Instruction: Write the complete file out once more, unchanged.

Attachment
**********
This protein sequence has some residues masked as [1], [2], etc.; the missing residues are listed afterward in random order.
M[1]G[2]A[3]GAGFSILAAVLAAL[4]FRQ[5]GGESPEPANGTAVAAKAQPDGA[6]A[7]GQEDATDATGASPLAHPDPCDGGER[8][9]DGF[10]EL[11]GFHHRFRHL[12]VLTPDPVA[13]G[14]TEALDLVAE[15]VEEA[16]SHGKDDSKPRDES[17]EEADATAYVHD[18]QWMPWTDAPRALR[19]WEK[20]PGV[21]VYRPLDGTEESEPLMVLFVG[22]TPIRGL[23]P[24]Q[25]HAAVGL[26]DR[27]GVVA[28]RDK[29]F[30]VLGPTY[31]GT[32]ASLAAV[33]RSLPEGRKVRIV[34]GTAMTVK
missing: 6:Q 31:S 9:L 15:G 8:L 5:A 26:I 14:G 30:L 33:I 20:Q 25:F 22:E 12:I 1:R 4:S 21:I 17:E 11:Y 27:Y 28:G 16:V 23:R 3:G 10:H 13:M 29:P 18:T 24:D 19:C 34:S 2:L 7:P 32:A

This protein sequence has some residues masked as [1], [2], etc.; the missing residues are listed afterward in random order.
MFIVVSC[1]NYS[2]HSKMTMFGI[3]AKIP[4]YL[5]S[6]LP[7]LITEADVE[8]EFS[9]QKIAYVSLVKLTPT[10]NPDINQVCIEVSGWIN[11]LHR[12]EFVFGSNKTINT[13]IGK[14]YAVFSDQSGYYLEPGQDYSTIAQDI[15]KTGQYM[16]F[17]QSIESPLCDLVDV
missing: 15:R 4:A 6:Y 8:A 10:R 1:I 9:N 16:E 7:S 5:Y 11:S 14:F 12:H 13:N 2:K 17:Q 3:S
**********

This protein sequence has some residues masked as [1], [2], etc.; the missing residues are listed afterward in random order.
M[1]G[2]A[3]GAGFSILAAVLAAL[4]FRQ[5]GGESPEPANGTAVAAKAQPDGA[6]A[7]GQEDATDATGASPLAHPDPCDGGER[8][9]DGF[10]EL[11]GFHHRFRHL[12]VLTPDPVA[13]G[14]TEALDLVAE[15]VEEA[16]SHGKDDSKPRDES[17]EEADATAYVHD[18]QWMPWTDAPRALR[19]WEK[20]PGV[21]VYRPLDGTEESEPLMVLFVG[22]TPIRGL[23]P[24]Q[25]HAAVGL[26]DR[27]GVVA[28]RDK[29]F[30]VLGPTY[31]GT[32]ASLAAV[33]RSLPEGRKVRIV[34]GTAMTVK
missing: 6:Q 31:S 9:L 15:G 8:L 5:A 26:I 14:G 30:L 33:I 20:Q 25:F 22:E 12:I 1:R 4:S 21:I 17:E 11:Y 27:Y 28:G 16:V 23:R 3:G 10:H 13:M 29:P 18:T 24:D 19:C 34:S 2:L 7:P 32:A

This protein sequence has some residues masked as [1], [2], etc.; the missing residues are listed afterward in random order.
MFIVVSC[1]NYS[2]HSKMTMFGI[3]AKIP[4]YL[5]S[6]LP[7]LITEADVE[8]EFS[9]QKIAYVSLVKLTPT[10]NPDINQVCIEVSGWIN[11]LHR[12]EFVFGSNKTINT[13]IGK[14]YAVFSDQSGYYLEPGQDYSTIAQDI[15]KTGQYM[16]F[17]QSIESPLCDLVDV
missing: 15:R 4:A 6:Y 8:A 10:R 1:I 9:N 16:E 7:S 5:Y 11:S 14:F 12:H 13:N 2:K 17:Q 3:S